May 24, 2023

Will Fusion Power Secure Our Energy Future?

While the de-carbonization of energy resources has mostly focused on wind and solar—there's another carbon-free alternative that is much more reliable: nuclear energy. In fact, traditional nuclear power fission reactors still produce almost 20% of all the electricity in the United States. And, a recent Gallup survey showed that 55% of Americans support the use of nuclear to generate electricity. So, what's the problem? Many critics point to safety concerns surrounding nuclear fission—not the least of which is the storage of nuclear waste material.

Enter, nuclear fusion. Fusion power combines atomic nuclei—rather than splitting them as fission does. The process produces far less radiation and almost no high-level nuclear waste. Oh, did we mention it's incredibly cheap? The problem with fusion has always been that it's "pie-in-the-sky". This was best explained by The Wall Street Journal's Jennifer Hiller, who paraphrased basketball scout Fran Fraschilla, characterizing fusion as "a couple years away from being a couple years away".

Ah, but is it so far off? Recently, two entities entered into an agreement that suggests the limitless potential of fusion power may be right around the corner. Microsoft has signed the first commercial agreement for fusion power with startup Helion Energy (headed by AI guru Sam Altman). The deal would deliver at least 50 megawatts of fusion power to Microsoft facilities by the year 2028. That's less than five years from now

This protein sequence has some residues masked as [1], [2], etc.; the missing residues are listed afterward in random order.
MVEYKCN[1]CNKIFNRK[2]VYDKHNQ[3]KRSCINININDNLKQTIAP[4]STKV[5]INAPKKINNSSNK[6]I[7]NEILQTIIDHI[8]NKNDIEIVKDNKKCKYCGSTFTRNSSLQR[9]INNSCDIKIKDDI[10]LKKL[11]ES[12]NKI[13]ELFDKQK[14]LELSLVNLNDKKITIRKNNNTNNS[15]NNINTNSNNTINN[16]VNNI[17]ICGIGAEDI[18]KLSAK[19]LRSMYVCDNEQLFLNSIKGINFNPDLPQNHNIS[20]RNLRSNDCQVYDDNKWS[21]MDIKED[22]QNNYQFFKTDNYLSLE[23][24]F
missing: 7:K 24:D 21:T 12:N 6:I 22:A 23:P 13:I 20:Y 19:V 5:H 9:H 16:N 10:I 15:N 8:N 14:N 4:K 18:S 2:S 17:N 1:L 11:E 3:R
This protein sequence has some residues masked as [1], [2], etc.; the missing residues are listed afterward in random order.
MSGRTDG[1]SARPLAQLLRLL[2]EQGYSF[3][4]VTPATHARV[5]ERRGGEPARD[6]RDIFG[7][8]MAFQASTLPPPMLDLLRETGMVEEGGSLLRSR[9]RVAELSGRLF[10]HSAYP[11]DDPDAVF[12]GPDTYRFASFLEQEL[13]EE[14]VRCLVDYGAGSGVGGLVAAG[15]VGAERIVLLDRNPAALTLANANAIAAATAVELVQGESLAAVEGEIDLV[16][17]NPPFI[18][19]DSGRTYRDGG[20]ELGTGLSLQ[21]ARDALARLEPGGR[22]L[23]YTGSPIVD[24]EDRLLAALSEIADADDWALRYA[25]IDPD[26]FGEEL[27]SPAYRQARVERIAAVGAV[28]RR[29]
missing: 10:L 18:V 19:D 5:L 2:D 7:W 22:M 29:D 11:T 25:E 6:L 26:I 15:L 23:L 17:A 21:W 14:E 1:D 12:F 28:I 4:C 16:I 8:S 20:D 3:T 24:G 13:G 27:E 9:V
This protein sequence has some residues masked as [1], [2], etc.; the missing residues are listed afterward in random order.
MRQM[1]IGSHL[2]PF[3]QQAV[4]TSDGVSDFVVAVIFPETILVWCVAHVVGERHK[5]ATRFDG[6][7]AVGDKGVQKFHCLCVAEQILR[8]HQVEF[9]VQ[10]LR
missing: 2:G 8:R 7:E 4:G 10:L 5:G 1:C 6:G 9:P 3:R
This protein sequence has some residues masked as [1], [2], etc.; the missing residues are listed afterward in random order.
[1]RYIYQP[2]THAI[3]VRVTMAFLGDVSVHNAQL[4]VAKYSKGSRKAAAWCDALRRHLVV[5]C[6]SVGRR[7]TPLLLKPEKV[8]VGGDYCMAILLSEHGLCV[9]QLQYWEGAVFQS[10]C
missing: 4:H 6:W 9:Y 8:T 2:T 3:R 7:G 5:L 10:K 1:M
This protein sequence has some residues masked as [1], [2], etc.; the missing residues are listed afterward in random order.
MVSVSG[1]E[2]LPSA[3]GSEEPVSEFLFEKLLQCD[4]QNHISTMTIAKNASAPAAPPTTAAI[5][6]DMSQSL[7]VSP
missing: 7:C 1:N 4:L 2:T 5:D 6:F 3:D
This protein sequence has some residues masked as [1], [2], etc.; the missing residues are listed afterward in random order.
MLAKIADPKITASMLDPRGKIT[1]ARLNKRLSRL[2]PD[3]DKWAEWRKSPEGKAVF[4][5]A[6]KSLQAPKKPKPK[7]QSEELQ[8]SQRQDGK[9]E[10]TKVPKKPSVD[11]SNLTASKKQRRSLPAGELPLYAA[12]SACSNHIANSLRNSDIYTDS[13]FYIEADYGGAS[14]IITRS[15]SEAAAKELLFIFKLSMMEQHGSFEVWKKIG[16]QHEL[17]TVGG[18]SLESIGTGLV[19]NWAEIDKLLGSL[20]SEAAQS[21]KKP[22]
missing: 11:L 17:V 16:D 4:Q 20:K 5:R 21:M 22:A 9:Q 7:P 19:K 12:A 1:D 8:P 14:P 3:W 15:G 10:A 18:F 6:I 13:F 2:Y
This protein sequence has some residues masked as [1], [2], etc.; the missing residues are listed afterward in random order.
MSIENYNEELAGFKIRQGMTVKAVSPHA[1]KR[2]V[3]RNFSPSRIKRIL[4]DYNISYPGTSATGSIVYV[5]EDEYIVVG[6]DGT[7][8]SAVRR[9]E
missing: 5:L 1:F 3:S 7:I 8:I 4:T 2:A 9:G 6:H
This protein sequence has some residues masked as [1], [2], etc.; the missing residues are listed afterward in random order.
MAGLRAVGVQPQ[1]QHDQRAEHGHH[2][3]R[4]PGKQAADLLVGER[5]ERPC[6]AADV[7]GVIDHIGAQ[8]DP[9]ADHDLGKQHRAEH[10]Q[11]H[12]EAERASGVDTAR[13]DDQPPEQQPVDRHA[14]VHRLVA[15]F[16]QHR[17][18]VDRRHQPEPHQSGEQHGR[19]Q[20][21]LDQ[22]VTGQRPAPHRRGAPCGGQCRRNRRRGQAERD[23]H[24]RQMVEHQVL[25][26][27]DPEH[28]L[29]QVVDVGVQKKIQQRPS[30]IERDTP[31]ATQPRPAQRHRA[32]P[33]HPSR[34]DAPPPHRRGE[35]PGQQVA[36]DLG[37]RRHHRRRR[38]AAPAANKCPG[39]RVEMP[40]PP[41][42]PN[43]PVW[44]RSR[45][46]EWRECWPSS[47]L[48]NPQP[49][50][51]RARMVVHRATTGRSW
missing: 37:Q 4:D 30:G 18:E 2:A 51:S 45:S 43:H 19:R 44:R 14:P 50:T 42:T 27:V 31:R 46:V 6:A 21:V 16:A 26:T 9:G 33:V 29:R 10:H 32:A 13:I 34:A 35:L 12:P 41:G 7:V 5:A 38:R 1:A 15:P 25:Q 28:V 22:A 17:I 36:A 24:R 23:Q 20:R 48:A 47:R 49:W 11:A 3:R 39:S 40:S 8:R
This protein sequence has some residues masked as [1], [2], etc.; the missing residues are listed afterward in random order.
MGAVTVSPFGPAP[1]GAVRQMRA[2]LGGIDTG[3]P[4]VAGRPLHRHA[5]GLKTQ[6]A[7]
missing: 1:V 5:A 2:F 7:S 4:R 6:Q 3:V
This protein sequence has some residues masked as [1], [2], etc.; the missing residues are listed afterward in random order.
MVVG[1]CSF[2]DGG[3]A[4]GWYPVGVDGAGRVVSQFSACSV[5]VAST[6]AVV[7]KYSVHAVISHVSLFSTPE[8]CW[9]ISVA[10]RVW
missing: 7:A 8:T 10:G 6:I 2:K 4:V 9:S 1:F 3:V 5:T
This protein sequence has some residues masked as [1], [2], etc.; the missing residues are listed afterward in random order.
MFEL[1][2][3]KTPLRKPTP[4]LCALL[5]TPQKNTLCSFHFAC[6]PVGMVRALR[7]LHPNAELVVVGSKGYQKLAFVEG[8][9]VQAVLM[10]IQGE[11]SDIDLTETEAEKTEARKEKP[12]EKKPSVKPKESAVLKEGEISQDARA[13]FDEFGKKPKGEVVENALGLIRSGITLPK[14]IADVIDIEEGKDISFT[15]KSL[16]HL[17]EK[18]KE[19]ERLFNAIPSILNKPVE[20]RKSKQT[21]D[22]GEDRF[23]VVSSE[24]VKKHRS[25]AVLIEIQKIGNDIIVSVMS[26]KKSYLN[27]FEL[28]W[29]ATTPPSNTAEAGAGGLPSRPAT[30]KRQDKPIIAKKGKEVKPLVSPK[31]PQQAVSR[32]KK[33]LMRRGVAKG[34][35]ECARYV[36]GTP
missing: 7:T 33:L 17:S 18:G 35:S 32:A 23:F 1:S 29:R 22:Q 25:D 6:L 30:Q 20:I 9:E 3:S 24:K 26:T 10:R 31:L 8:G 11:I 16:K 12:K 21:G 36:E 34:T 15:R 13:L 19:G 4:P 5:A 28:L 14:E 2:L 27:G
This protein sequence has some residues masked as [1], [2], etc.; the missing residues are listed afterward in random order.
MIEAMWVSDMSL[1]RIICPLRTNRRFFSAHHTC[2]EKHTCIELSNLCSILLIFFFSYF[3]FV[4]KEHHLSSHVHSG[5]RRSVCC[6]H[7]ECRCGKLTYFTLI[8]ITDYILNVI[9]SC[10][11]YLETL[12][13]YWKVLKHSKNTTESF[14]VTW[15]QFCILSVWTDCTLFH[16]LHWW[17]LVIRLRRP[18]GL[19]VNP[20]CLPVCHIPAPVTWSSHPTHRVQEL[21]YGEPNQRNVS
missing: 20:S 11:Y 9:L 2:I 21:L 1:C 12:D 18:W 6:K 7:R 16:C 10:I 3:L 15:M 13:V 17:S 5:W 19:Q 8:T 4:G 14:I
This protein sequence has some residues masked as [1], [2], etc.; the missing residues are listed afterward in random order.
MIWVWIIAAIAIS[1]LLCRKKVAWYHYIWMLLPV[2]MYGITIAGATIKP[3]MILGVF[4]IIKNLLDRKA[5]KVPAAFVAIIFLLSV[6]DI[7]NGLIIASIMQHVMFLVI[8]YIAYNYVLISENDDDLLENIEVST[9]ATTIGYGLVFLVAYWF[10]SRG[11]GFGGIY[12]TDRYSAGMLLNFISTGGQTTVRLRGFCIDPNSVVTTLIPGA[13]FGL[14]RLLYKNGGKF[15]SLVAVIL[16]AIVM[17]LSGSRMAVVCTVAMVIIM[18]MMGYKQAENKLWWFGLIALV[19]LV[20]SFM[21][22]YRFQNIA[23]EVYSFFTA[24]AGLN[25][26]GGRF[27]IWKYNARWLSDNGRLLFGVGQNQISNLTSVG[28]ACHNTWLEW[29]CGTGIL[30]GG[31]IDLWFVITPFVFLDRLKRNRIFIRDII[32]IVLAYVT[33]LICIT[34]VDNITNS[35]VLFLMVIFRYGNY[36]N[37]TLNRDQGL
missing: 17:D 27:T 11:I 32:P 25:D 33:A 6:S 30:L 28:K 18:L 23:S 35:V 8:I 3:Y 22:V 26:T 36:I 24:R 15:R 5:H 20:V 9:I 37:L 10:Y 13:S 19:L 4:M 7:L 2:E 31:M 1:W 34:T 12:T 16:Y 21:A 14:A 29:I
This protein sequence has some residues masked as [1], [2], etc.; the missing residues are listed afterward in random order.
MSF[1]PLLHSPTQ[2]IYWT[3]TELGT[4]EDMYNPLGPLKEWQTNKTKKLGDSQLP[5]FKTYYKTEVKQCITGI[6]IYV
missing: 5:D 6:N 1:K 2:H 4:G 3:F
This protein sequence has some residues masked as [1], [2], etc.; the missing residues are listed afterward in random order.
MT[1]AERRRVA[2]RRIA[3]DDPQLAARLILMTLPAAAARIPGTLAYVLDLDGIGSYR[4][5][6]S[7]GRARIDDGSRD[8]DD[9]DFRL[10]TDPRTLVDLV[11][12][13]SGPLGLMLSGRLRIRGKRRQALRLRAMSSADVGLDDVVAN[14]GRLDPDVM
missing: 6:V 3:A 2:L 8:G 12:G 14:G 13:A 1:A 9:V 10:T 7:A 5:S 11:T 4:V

If this commercial venture works, the world could see an energy revolution like nothing that's come before: a limitless supply of cheap, reliable, safe, carbon-free energy.

May 8, 2023

The Quality Of Life For Future Generations

On April 28th, I was privileged to speak at an event in Leicester, England at De Montfort University. The topic of the discussion was "The Challenge of The Future: The Quality of Life for Coming Generations".  Also speaking with me was UK political commentator and activist Femi Oluwole

My remarks pointed out that America's youth are troubled by an array of issues that they see clouding their future quality of life. These issues range from fear of climate catastrophe to concerns over the impact of artificial intelligence to daunting levels of personal and public debt.

For example, fully 7 in 10 young Americans (aged 16-25) are worried about the climate; a majority think artificial intelligence will lead to fewer jobs; and just 10% of Americans under 45 think Social Security and Medicare will be there for them when they retire. 

These sources of anxiety are exacerbated by the serious political and social divisions in the United States. There is very little "middle ground" in America today—and the extremes are locked into their respective media silos. These divisions are not conducive to compromise or consensus or optimism. This has predictably led to a plummeting faith in America's institutions. 

Thus, America's youth are caught in a web of uncertainty about their future. They are burdened by what they see as the stark realities of the present. But these coming generations are also more politically and socially active than their predecessors. Perhaps facing these challenges will allow them to create a future with the potential for more optimism.